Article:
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The History Behind … the ouroboros
Snakes have been bent, twisted and bejeweled for adornment’s sake for thousands of years. What is it about this figure--a commonly-feared reptile with scaly skin--that is so appealing to jewelry-makers?
New York--Snakes have been bent, twisted and bejeweled for adornment’s sake for thousands of years.
What is it about this figure--a commonly-feared reptile with scaly skin--that is so appealing to jewelry-makers?
New York jeweler Elizabeth Doyle believes the reptile’s draw lies in the fact that it has held so many different meanings. It is a very powerful symbol that has wound its way through many different cultures and religions.
To the ancient Egyptians, it represented eternal life while others equated the serpent with knowledge. In more modern times, the snake has a darker appeal, the creature that tempted Eve in the Garden of Eden and led to her being cast out of paradise but which many still try to charm.
The ouroboros, the ancient symbol of a snake eating its own tail, magnifies people’s dark fascination with these creatures by what it represents-- something devouring itself in order to survive. “That’s part of the appeal of the ouroboros,” she said. “People fear snakes but they love them.”
Doyle opened Doyle & Doyle, a New York City retail shop, with her sister Irene Pamela in 2000. The store sells vintage jewelry as well as modern collections they design in-house. Their newest collection, set to debut in September, centers on the ouroboros.
Here, Doyle talks with National Jeweler about the history behind the figure of the snake eating its own tail that’s so commonly seen in jewelry.
Where did the word “ouroboros” originate? Doyle said the word “ouroboros” is derived from the Greek terms “ouro,” meaning tail, and “boros,” which translates to eating; so literally, a tail-devouring creature. While the ouroboros is usually a snake eating its own tail, it can be a dragon as well.
When was this figure first used in jewelry? Egyptian jewelry incorporated snakes, including snakes eating their own tail.
The first reference to the ouroboros in text is traced to this time too. Doyle said that a drawing of a snake eating its own tail was discovered in the Enigmatic Book of the Netherworld, the ancient Egyptian funerary text discovered in the tomb of Tutankhamun (King Tut), which dates to the 14th century B.C.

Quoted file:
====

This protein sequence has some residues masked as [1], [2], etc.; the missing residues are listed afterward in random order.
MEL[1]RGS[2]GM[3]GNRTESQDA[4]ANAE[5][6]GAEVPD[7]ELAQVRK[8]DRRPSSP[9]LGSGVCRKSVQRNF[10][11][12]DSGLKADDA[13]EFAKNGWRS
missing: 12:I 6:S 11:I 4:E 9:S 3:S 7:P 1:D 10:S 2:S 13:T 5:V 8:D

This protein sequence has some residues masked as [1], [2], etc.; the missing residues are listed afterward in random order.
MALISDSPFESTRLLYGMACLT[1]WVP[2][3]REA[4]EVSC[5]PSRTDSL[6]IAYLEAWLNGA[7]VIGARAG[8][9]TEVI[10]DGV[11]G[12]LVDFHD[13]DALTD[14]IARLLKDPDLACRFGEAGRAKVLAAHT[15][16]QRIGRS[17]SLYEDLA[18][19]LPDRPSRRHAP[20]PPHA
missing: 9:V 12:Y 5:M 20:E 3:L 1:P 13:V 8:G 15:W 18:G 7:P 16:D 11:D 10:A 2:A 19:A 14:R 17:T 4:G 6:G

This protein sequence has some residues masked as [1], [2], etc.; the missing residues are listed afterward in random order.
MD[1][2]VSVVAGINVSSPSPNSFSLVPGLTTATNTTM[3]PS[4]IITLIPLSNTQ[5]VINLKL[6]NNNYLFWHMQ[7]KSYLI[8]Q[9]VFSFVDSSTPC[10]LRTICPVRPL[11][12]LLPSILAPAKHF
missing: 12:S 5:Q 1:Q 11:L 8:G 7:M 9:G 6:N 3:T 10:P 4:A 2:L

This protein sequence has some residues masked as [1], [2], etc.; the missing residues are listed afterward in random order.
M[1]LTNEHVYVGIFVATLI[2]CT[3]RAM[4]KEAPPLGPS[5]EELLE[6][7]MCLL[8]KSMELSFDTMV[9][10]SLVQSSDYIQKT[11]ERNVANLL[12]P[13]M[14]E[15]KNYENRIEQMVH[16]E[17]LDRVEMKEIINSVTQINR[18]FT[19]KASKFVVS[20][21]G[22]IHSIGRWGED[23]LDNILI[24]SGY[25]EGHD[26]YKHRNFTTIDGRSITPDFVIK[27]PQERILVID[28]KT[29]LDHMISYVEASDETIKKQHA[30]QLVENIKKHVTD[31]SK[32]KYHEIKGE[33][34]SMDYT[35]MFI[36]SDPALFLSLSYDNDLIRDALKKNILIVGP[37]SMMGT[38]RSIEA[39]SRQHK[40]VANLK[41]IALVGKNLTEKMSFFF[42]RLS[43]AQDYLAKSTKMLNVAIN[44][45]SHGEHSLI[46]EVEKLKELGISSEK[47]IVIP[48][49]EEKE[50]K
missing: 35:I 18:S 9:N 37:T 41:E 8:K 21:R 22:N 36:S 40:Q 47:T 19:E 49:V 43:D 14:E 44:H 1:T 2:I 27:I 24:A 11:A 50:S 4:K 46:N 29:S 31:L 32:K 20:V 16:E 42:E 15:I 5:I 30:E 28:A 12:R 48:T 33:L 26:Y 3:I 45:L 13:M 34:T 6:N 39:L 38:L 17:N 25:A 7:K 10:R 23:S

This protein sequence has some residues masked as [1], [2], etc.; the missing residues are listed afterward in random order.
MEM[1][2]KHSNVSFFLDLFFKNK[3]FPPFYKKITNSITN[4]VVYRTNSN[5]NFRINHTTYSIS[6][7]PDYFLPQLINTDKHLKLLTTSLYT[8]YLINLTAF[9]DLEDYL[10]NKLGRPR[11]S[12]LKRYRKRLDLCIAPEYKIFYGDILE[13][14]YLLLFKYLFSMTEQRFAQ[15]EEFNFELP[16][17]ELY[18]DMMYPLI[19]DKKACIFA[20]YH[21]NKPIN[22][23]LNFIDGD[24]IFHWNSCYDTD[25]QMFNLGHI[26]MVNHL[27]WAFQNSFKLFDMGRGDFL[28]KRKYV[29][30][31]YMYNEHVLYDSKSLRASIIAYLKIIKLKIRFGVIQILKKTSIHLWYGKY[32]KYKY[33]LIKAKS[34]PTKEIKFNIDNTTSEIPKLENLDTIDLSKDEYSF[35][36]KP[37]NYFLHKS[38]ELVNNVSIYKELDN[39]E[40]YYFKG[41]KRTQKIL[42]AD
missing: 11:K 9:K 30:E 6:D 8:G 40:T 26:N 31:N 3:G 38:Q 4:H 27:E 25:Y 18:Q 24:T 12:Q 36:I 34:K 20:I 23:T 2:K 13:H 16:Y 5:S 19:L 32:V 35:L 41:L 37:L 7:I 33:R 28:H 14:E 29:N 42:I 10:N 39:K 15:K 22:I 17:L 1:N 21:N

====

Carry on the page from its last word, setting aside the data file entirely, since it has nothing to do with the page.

What was the appeal of the snake for jewelry design, and of the ouroboros specifically? Because the snake sheds its skin, ancient people believed that it was regenerating itself, being born again, so the snake came to be equated
It appealed to people’s desire for a long life, vitality and youth--the same desires that exist today--and thus was seen as an auspicious creature to use as adornment.
While it is a symbol of regeneration and eternal life, there’s also a darker side to it, the idea that something has to devour itself in order to survive. “People,” Doyle observed, “really like that balance of evil and good.”
Was there a time period when the ouroboros was most popular? While snake jewelry never really went out of style the serpent motif, including the ouroboros, surged during the Victorian era because Queen Victoria liked snake jewelry and, in fact, received a green enamel snake ring from Prince Albert. The queen was like the Carrie Bradshaw or Oprah of her time; whatever she did, other people followed.
Doyle said ouroboros also were used in Victorian mourning jewelry because it could symbolize one’s eternal bond with another person. These pieces often incorporated turquoise, a gemstone that is symbolic of the idea of forget-me-not in the European tradition.
Doyle said it also helped that the Victorian era was the first time jewelry was mass produced, making it available to those outside the upper class.
How can retailers find ouroboros designs to add to their antique or estate jewelry selection, or even their modern stock? If looking for antique ouroboros jewelry, Doyle recommends the Victorian era pieces, as they are easier to find. Georgian examples are scarce, and there’s a greater likelihood of running across fakes.
There are also plenty of modern designers incorporating the snake, including the ouroboros, into their designs.
Besides being a streamlined shape that lends itself easily to bracelets, rings, pendants and earrings, the snake also presents a long, smooth surface on which designers can engrave or etch scales or set gemstones.
“They’ve always been a part of jewelry design,” Doyle said of snakes. “You can do so much with it.”
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